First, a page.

You can use a grill to do this, but it's not nearly as fun.
Just turn on the gas.
And then, very gently, over the sugar.
And gradually it starts to bubble,
and now it's colouring, see that? Gorgeous.
This is such a good dessert for when friends come round.
Because you can do it ahead of time
and just finish it off when they arrive.
If it starts to smoke,
don't worry, all will be well.
They'll just go out, it will be fine.
So, just a little bit there, a stubborn bit.
I'm going to try and get him.
There. Now the rest.
Mmm, creme brulee.
Now, the absolute best part, of course
Oh, so satisfying.
And, of course, the eating.
Resistance is futile.
I've got a baker's dozen
of equipment, things that I just cannot bake without.
I also have that with ingredients, just things that I've got in stock,
so that whenever I feel the urge to bake, I can. Here's my list.
Strong white bread flour and, because I like
to add the raising agent myself, plain flour, not self-raising.
Then butter, unsalted.
I like to add the salt so I know exactly how much is going in.
And fresh eggs, free-range or organic.
Then salt, a pinch really adds flavour.
Baking powder, to make things rise.
And fast action dried yeast for breads and pizza dough.
And then, in the sweet corner, caster sugar, icing sugar and honey.
Then, extra virgin olive oil
for finishing off dishes and cooking with.
And finally, vanilla pods
and baking parchment.
And that's my basic kit. A baker's dozen of baking ingredients.
Sometimes, when I've got some time on my hands and I feel like
making bread, I love to make big fat salt and pepper bread sticks.
They're so good with dips and a beautiful glass of wine.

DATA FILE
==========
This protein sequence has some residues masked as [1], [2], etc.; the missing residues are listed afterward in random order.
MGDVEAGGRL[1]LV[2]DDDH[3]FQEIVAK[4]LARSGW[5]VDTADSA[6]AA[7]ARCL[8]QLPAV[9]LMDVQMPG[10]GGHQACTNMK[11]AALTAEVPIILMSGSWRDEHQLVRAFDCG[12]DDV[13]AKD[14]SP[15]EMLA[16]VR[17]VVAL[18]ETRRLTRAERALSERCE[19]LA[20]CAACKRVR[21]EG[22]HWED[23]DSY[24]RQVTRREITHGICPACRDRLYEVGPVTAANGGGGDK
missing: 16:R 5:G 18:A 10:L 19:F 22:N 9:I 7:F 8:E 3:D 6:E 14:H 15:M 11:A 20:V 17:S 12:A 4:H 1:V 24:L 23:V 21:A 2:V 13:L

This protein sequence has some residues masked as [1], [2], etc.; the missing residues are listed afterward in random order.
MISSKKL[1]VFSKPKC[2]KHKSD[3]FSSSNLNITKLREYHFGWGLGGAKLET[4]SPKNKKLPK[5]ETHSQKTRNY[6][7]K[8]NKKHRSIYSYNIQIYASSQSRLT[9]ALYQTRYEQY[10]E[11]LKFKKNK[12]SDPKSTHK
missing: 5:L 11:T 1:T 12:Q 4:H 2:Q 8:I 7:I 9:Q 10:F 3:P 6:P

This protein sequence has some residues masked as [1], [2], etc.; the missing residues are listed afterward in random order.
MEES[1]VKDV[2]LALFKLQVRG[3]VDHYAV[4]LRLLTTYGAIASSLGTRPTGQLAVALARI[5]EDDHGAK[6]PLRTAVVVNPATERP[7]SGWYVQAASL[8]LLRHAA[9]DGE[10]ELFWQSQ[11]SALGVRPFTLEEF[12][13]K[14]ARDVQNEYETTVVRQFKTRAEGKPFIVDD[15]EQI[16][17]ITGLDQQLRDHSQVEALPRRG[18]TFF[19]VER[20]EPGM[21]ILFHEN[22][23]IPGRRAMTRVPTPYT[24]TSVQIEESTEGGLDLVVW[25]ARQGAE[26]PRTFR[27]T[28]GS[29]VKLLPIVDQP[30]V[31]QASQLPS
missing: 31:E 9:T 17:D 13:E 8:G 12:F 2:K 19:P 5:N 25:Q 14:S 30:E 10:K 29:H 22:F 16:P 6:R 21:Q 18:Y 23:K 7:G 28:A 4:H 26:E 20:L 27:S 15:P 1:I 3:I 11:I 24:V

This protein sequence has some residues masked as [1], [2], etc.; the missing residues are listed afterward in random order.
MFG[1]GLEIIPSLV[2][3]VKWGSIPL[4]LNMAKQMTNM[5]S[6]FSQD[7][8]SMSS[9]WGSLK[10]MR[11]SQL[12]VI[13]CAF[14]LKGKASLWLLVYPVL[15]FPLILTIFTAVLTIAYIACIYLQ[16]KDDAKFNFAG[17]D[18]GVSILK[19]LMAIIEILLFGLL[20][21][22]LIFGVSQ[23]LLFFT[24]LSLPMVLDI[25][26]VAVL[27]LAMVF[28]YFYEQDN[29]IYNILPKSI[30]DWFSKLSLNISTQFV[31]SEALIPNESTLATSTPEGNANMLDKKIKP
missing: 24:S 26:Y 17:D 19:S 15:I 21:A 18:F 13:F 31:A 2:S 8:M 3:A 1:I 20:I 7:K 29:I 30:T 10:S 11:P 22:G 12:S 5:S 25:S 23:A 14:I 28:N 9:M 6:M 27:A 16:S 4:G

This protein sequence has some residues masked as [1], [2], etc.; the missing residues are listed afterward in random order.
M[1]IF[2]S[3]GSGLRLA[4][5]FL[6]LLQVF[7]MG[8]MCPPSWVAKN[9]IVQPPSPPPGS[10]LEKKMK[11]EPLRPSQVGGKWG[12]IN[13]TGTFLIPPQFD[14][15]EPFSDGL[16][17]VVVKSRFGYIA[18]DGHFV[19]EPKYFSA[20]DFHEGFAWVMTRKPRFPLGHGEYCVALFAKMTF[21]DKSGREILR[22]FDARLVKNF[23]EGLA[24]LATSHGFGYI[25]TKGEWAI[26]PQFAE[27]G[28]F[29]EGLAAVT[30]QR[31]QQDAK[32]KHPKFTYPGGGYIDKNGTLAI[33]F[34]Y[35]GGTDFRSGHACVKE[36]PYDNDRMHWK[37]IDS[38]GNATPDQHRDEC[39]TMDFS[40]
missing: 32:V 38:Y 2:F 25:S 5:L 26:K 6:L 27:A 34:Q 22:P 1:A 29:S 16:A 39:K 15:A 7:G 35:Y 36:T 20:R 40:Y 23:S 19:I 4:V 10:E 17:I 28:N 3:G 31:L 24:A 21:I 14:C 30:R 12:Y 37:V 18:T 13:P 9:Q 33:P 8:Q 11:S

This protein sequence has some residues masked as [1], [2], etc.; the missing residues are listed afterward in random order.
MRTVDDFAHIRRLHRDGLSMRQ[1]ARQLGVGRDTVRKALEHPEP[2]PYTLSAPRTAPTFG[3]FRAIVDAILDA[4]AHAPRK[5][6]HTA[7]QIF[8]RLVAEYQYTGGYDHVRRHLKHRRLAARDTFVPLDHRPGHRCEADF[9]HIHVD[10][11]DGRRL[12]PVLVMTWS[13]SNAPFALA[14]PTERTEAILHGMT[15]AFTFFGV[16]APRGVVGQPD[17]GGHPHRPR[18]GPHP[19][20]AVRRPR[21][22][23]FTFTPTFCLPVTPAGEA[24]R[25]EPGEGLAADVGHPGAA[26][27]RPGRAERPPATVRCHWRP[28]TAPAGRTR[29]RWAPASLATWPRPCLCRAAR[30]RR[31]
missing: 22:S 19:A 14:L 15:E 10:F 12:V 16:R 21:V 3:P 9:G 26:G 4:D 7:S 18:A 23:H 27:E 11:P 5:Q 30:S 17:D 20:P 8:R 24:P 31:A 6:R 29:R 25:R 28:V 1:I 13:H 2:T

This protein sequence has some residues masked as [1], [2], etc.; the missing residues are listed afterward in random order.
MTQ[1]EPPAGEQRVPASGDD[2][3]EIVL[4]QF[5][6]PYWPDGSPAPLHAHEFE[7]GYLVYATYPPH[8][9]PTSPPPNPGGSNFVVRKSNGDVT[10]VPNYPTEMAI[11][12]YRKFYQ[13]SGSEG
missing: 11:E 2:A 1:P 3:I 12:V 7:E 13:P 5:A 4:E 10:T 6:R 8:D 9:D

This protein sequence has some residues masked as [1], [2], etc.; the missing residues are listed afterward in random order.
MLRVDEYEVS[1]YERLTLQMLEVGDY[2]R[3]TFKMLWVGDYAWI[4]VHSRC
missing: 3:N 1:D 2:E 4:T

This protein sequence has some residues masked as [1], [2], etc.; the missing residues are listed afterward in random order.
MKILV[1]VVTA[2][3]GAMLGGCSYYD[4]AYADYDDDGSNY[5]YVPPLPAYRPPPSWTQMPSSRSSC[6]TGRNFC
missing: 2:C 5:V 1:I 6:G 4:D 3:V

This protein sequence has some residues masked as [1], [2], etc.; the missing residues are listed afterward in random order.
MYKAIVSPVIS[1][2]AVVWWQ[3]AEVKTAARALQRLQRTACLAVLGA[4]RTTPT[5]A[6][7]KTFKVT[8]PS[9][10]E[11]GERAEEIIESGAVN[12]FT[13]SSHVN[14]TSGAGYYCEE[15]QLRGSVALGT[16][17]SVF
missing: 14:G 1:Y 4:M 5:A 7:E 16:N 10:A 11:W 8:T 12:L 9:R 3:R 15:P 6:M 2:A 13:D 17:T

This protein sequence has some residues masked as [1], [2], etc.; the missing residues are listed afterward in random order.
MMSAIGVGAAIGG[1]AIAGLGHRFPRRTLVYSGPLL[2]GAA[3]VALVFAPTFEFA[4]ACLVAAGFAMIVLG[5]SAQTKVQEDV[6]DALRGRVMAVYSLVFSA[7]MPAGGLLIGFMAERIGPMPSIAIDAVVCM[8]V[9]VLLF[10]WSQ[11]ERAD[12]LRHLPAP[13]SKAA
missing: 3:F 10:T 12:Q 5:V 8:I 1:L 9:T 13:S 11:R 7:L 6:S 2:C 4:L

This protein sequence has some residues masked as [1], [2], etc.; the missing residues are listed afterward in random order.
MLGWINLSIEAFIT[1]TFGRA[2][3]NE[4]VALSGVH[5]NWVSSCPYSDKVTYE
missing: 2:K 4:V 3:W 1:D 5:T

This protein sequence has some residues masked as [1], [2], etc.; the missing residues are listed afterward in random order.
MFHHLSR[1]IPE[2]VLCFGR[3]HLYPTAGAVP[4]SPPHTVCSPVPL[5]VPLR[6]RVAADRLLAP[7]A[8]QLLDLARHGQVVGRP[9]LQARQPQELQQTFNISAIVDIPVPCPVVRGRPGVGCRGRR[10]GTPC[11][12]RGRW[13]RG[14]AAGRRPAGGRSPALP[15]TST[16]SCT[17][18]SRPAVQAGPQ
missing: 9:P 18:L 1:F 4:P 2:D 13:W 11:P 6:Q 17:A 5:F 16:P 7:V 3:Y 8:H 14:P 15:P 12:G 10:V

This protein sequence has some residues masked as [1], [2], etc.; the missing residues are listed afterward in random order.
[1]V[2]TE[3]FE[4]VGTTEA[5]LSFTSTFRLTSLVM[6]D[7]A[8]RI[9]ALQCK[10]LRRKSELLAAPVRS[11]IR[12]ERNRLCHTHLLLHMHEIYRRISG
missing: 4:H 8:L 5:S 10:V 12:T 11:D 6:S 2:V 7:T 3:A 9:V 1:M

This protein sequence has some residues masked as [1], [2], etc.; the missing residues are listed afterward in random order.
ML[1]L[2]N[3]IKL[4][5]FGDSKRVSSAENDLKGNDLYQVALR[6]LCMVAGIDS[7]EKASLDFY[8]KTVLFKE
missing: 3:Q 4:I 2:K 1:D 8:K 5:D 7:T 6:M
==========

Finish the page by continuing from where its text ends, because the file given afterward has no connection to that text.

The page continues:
450g of strong white bread flour.
And then one packet of fast action dried yeast.
I always like to use fast action yeast,
because it's so hard to get fresh yeast.
One and a half teaspoons of salt, just regular table salt is fine.
Then you need 250mls of water.
Just enough to make a nice, soft, sticky dough.
I always say for bread, the wetter the better, you get a lovely rise
if you have lots of water in.
bring it together a little bit. This is just the simplest recipe, really.
So simple, so quick to put together.
Onto the mixer, and you'll need a dough hook for this,
and knead it for five minutes.
If you're doing it by hand, it will probably take about ten.
So, the dough's ready now.
People often say, how do I know it has been kneaded enough?
I always test by folding the bread
back on itself, so you get a nice tight top.
And you get a floured finger,
and gently push it in, and the dough will spring back.
That way, you know it's kneaded enough.
The dough needs to be divided into 12.
Cut the dough in half.
Then take that, and divide it into six.
So you've got nice 12 balls there.
You can be really precise if you want to, and weigh each one,
so that every one is the same size.
And if you did that, they'd weigh about 60 grams each.
So, take one ball in your hands, roll it
into a nice circle.
Then just gently roll it like.
Spread the fingers out, you'll get a nice, even bread stick shape.
And then on to the braking tray.
And I also like to do a twisted version.
You just slice down the breadstick
and wrap the two strands over each other. Easy.
Repeat with the rest of the dough, spacing them four centimetres apart.
Then spray some cling film with oil,
so the cling won't stick to the bread.
Cover the bread sticks loosely, but making sure it's airtight.
Then leave in a warm place for 30 minutes, or until the bread
sticks have almost doubled in size.
These have risen beautifully.
I'm going to brush them
with some olive oil, which will help the salt and pepper stick on.
Just one line down the centre.
This is extra virgin olive oil, you get that lovely depth of flavour.
I've got sea salt here.
Just sprinkle that on the top.
And then some pepper.
My rather embarrassingly large pepper mill.
A Christmas gift, so I must use it.
OK. Now these go into the oven.
200 degrees, for about 20 to 25 minutes, or until they're
lovely and firm and golden brown.
There you are. Red wine, dips, and bread sticks.
This is the beginnings of a very chilled evening.
Do you know, there is nothing better than a cup of tea
and slice of shortbread.
I've always got some in the cupboard for when friends come round.
This is the only recipe I inherited from my Polish grandmother.
Honestly, it is the best shortbread recipe I have ever tried.
Let me tell you how I make it.
Put 130 grams of butter, and 60 grams of caster sugar,
in a large bowl, and cream it until it is pale and fluffy.
Add 130 grams of plain flour, and 60 grams of rice flour,
which adds a bit of extra texture.
And a pinch of salt.